Rich harvest of healthy greens
Alice Spenser-Higgs explains that March is an exciting and busy time in the vegetable garden
IT IS all systems go for planting autumn and winter veggies — all those that like cool growing conditions. At the same time many of the summer veggies are coming to fruition and there are eggfruit, peppers, tomatoes, spinach, beans, cucumber, marrows and squashes to harvest.
As part of the autumn activities Garden World in Muldersdrift will be holding their annual Autumn Harvest Faire from March 27 to April 11 which includes talks and workshops on herb and vegetable gardening with gardening experts. There will also be displays of organic and natural gardening products including wormeries.
What veggies to plant in March Broccoli, cabbage, leeks, onions, turnips, peas, radishes, spring onions, beetroot, carrots, cauliflower, Pak-choi, lettuce, spinach and Swiss chard.
Herbs to plant Herbs sold in pots can be planted out throughout the year. Herbs that can be sown from seed in March are chives, coriander, calendula, garlic and nasturtiums.
Tips for growing root vegetables Carrots, beetroot, onions, radishes and turnips love the cooler growing conditions. Although each vegetable has its individual quirks, the same growing conditions apply: A good depth of soil (30cm) is necessary, worked over well, the clods broken down and raked free of sticks and stones that could interfere with the development of the roots. Light soil, on the sandy side, is best for root vegetables; heavy, clayey garden soil isn’t really suitable as it inhibits root/bulb formation. Make heavy soil more friable by digging in lots of compost. Root crops also don’t like soil that contains manure or fresh compost as their tops develop at the expense of their roots. A good idea is to plant root crops in beds that were previously enriched for tomatoes, potatoes, cabbages or broccoli. All that is needed is the addition of bonemeal or superphosphate. Spacing is important so roots can develop. Plants need to be thinned out to the spacing recommended on seed packets. Germination rates can vary and the soil should be kept moist, but not sodden, during that time. If it is still hot, water the seed beds once a day. They all do best in a sunny position. Healthy broccoli Broccoli is the most nutritionally rich of all vegetables and it helps to prevent different kinds of cancer and heart disease. It contains significant amounts of vitamin C, vitamin A (in the form of beta carotene), calcium, folic acid, fibre and two phytochemicals, of which one, isothiocyanates, increases the activity of a group of enzymes in our bodies that suppress cancercausing agents. Growing tips This vegetable is easier and quicker to grow than cabbage and cauliflower. Sow seed directly into beds. Allow three to four weeks between plantings to space the harvest over time. Space plants at least 50cm apart and rows should be 50 to 60cm apart. This allows the large broccoli head to develop and lets air circulate which prevents fungus disease. A month after transplanting and after harvesting the main head, feed with an organic liquid fertiliser or an organic granular fertiliser. The main head should be ready for harvesting within six to eight weeks of planting out the seedlings. The heads must be harvested before the flower buds open (start showing yellow) and are firm and compact. Remove the head with about 15cm of stem. After removing the main head side shoots will develop with smaller heads that can also be harvested when they are firm. A single plant can produce continuously for up to a month. Broccoli wilts quickly, so pick just before cooking or eating. Store in a sealed plastic bag in the fridge for up to four days.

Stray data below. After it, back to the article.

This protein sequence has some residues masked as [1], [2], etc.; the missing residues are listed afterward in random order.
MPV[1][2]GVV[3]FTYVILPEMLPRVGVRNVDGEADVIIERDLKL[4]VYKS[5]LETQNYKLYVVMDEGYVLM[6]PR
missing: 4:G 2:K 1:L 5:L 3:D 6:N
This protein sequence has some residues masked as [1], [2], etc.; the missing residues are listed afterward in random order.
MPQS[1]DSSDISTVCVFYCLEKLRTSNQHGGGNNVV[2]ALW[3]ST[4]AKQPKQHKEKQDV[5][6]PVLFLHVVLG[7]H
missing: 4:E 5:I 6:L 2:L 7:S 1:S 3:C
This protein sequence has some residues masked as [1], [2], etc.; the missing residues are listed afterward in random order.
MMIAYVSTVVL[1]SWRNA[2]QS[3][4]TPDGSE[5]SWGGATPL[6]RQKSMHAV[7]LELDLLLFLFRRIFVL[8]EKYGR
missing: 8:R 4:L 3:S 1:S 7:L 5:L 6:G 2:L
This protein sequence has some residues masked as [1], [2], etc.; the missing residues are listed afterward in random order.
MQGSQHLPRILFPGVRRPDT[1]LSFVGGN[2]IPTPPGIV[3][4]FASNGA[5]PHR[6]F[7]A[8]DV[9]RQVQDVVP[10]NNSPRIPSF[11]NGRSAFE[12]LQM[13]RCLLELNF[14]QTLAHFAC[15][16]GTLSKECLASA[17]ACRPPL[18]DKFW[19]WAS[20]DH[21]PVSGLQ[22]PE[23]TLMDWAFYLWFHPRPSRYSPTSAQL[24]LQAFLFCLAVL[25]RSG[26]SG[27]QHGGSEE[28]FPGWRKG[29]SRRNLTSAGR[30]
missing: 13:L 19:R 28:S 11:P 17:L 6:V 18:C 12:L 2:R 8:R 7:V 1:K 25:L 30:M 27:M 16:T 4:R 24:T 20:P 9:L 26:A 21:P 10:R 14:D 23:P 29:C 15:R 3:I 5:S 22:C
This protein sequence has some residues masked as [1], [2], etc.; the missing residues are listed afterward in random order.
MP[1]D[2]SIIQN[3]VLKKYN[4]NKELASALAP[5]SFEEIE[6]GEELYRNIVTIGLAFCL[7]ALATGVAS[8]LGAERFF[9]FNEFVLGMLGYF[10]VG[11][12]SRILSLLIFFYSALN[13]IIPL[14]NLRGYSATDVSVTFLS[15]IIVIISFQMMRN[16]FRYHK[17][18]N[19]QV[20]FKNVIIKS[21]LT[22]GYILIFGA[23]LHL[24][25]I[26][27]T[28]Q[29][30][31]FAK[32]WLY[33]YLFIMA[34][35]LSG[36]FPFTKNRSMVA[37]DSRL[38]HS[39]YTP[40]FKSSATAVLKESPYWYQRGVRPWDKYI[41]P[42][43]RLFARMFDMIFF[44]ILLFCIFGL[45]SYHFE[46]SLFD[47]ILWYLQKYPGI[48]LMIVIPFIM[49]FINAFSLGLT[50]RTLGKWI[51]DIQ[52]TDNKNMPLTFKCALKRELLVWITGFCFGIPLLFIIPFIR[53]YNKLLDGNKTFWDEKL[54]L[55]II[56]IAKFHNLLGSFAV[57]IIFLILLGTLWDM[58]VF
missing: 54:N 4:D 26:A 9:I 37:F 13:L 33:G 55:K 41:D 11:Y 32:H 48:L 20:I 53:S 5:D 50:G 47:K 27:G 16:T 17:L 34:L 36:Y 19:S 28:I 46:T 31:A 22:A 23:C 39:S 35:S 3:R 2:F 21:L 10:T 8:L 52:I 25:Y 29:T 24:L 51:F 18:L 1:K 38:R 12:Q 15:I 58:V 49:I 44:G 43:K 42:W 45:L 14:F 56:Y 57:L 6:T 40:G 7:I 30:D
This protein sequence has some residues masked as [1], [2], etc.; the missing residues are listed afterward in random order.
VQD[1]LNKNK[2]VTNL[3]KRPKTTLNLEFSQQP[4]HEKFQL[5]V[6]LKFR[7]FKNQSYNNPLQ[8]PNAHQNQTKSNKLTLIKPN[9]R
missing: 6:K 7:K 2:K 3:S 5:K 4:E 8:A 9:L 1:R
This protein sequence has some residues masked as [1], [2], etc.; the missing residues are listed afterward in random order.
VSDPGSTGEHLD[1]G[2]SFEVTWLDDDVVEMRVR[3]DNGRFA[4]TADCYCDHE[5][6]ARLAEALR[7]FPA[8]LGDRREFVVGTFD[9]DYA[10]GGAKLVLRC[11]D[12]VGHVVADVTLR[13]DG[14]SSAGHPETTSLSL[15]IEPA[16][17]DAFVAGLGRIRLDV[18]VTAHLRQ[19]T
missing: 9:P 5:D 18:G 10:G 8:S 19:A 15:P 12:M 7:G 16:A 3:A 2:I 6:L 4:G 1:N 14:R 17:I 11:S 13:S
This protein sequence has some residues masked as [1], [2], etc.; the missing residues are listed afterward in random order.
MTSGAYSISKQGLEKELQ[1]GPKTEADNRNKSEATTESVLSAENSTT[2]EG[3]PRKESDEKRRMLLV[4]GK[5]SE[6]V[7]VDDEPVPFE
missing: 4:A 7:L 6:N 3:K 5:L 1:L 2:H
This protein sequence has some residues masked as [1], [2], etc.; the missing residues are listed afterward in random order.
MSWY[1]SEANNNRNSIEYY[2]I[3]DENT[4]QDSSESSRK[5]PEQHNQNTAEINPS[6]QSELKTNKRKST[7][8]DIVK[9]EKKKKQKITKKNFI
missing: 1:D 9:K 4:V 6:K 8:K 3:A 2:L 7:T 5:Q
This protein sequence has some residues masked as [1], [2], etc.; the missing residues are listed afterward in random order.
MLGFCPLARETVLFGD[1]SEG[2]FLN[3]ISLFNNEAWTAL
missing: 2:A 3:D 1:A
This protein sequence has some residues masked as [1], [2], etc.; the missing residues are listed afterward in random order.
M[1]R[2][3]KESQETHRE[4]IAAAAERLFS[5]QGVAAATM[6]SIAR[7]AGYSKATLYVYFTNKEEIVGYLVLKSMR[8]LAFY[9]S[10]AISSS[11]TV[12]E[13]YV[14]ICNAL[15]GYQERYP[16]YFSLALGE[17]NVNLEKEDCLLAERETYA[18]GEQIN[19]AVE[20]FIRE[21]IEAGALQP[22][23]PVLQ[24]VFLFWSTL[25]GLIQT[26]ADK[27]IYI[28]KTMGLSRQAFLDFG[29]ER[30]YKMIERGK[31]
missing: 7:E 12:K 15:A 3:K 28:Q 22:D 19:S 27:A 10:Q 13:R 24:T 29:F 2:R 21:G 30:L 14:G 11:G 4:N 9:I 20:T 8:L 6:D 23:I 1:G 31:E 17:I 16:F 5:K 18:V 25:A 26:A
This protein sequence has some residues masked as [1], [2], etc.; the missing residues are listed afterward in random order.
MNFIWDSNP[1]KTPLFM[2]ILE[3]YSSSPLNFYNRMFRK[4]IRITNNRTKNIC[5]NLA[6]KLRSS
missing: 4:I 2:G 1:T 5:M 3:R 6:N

Lettuce — ideal for small spaces Lettuce is probably the most perfect vegetable for the small garden. It doesn’t take up much room and grows easily, provided it’s planted in rich soil in a sunny spot and watered regularly. A variety with interesting or coloured leaves make super borders and bedding plants. The loose leafed varieties are the most practical because you can harvest the individual leaves for up to three months before replanting. Others, like the Butterhead or iceberg, are picked when the heads form.
Feed monthly with Margaret Roberts Organic Supercharger. Strawberries and marigolds are good companion plants. Suggested varieties: “Salad Mixed” (a va- riety of loose leafed and crisp lettuce), “All Year Round” (Butterhead), “Lollo Rossa” and “Lollo Biondo” (Loose Leafed) “Crunch Bite” (Iceberg).
Feed the soil Using organic methods is the safest way to grow vegetables because then you don’t need to spray poisons. Soil enriched with compost and organic fertiliser produces healthy vegetables that resistant to disease. Crops can be fed during their growing season with homemade supplements such as liquid manure tea or worm tea extracted from wormeries.
Harvesting For the best quality, harvest veggies as soon as they are ripe. Leaving them longer on the plant doesn’t improve their quality. Snip or twist the fruit off the plant but don’t pull it off as this can damage the plant. Fertilising when the plants are flowering and forming fruit produces a better harvest. Vegetables such as chillies, eggplant, and sweet peppers drop their flowers if they dry out and wilt. The best way to enjoy your vegetable harvest is to pick and eat the same day.
If you have an oversupply of vegetables, blanch and freeze them, making sure you remember to put the date on each packet.